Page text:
Before your FHA loan can be approved, your buying home must be inspected and appraised. The FHA wants to ensure the home is worth the money you are willing to pay.
The inspection will check the roof is in a good enough condition, the water is drinkable, and many other things.
Most people do not know there are FHA inspection requirements for appraisals.
This FHA selling guide will help you understand the process to prepare you for what will happen.
Lenders require an appraisal to ensure the home's value is worth how much you will pay. With an FHA loan, the Department of Housing and Urban Development also wants to ensure the home is worth the purchase price and check the property's condition.
The home has to pass basic safety and security standards and be in sound condition.
A licensed appraiser approved by the HUD will carry out the inspection. They will ensure the home's structure is sound and that the health and safety of residents aren't at risk.
The appraiser will use a Uniform Residential Appraisal report to ensure the home meets FHA appraisal guidelines. If they find issues with the home, they will list what needs to be fixed before the loan can be approved.
To assess the home's value, it will be compared to similar properties that sold recently nearby.
The report will be sent to the lender with a complete FHA inspection and appraisal. The lender will use the inspection report and appraisal to approve the loan. If the loan is approved, the process can continue to closing.
But if the inspection report isn't favorable, the problems will need to be addressed by the seller before the lender can approve the loan.
If you know what is checked during the inspection, it can help you to make sure the process doesn't take any longer than it needs to.
It should be understood that an FHA appraisal inspection is not the same thing as a traditional home inspection.
The FHA inspector is not nearly as thorough, nor do they perform any outside specialty inspections you may want to be completed.
What is inspected by a licensed inspector is far more involved than an FHA appraisal inspection.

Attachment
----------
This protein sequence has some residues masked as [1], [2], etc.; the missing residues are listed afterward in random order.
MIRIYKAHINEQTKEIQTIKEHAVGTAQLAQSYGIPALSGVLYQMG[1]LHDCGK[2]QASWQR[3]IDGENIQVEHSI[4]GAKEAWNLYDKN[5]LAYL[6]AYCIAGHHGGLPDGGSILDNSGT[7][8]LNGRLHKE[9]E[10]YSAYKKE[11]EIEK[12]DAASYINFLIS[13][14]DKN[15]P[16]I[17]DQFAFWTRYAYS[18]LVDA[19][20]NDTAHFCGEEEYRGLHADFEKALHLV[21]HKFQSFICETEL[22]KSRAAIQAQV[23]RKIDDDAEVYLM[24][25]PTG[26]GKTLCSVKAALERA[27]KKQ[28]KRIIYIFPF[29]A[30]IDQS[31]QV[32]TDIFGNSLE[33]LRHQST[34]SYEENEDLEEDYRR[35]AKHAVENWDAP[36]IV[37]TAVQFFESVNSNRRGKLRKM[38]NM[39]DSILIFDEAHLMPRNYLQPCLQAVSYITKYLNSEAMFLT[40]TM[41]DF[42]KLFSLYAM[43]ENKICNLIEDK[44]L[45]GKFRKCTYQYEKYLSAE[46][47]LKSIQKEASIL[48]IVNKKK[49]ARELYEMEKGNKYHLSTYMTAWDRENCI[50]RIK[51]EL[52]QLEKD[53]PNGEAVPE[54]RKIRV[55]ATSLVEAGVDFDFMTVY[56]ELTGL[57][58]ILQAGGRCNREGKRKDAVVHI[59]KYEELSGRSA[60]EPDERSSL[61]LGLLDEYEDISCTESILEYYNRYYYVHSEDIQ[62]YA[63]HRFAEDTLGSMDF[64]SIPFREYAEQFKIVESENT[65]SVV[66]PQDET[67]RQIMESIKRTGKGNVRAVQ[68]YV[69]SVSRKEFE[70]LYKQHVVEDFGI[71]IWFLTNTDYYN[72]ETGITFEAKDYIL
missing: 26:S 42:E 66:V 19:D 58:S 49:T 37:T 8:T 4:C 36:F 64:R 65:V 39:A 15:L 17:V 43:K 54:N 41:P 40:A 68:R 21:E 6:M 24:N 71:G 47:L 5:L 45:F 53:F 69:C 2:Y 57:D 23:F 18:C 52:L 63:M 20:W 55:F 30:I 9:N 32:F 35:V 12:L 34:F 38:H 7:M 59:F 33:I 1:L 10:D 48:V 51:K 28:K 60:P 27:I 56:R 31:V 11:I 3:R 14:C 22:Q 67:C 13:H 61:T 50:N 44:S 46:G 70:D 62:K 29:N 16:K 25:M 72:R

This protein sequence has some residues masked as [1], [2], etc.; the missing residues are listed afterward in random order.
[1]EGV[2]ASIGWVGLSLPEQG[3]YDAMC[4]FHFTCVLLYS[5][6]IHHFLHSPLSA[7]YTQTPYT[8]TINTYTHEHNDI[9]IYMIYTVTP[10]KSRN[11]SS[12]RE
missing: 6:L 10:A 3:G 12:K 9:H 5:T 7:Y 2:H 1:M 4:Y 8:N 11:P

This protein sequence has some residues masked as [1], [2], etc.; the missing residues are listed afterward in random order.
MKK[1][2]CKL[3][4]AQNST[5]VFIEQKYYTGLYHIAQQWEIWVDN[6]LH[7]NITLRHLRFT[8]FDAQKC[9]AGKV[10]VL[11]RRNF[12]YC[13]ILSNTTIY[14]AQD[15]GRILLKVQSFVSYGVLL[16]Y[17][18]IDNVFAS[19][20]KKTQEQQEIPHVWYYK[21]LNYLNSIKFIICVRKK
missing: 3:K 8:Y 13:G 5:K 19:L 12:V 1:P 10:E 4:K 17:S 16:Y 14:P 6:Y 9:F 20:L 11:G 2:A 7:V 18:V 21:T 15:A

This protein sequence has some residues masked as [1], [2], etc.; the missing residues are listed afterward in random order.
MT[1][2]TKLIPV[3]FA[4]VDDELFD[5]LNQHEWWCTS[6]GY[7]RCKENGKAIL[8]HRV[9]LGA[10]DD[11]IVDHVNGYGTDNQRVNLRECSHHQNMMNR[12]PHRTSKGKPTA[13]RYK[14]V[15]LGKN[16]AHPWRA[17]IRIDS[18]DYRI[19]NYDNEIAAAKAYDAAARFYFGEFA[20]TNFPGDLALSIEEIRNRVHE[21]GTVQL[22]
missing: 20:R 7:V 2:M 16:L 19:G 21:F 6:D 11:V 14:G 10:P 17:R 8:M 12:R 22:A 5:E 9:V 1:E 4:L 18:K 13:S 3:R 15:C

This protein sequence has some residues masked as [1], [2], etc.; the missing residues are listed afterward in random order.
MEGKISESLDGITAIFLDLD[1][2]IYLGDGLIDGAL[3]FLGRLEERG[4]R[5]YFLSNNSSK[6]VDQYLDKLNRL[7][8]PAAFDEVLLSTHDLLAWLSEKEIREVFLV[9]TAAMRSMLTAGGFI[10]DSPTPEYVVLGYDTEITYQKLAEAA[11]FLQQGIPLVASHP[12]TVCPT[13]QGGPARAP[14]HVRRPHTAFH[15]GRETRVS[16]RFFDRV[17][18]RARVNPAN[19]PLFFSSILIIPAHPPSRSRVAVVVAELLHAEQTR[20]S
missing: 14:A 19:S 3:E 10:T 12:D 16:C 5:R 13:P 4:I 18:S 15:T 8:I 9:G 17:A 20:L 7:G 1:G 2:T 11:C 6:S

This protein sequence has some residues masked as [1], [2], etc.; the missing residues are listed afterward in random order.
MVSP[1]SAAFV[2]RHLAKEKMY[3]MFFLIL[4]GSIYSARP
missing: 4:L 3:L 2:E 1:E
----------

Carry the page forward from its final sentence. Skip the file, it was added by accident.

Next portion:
The FHA inspection requirements mean that the appraiser will inspect the important parts of the home, looking for issues. The appraiser will examine the following features of a home:
The structure's condition has to be good enough to keep residents in the home safe and secure. If there are indications that the home sufferers from dampness, pests, decay, or structural damage, it could fail the inspection.
The mortgage lender would require the issues that are flagged to be rectified.
The roof's condition should be good enough to last for at least two or three years. It needs to keep the rain out, but it can’t have more than three layers, or a new roof may be required.
The home should have sufficient heating, aside from locations where winter is very mild. The water heater has to meet local building codes. There cannot be damage to electric boxes or exposed and damaged wiring.
The appraiser will be looking for safety hazards during the inspection. This could be asbestos or even contaminated soil that could be a safety issue for occupants.
It won't pass the inspection if the home is close to a hazardous waste site. The home could fail inspection if the location is noisy, near heavy traffic roads, high-voltage power lines, or oil or gas sources on the property.
If there are problems that are minor and cosmetic, the home should still pass the FHA inspection. Normal wear-and-tear or overdue maintenance shouldn’t be a problem, just as long as it isn’t a safety, or security issue or affects the home's soundness.
So if there is some damage to features in the home, but they still function, it should be fine. For example, cracked windows or countertops won’t need to be replaced if they can still be used.
Most of the time, the reason the home didn’t pass can be fixed. It might mean that the seller needs to repair a few things, but if the problems are considerable, they might want to raise the price to cover the cost.
Though if the damage is too much, or there are serious structural issues, it might be better for the buyer to move on to another property.
Buyers, sellers, and real estate agents must understand the FHA appraisal inspection guidelines.
When an owner wishes to sell their property as-is, buyers must know they will be responsible for any repairs or improvements the FHA requires.
Home sellers should never accept an offer from a buyer with an FHA loan who is unwilling to address any objections from the FHA appraiser.
On the other hand, it would be a significant first-time home buyer mistake to assume a seller is willing to make any requested repairs.
Not fully understanding the situation could be a significant waste of time for all parties involved. Nobody wants to needlessly spend money on inspections or return their home to the market.
Make sure you're on the same page with the seller. Have your buyer's agent confirm with the listing agent the seller's stance on what will happen if the appraiser flags problems. Not doing so would be foolish and a rookie mistake.
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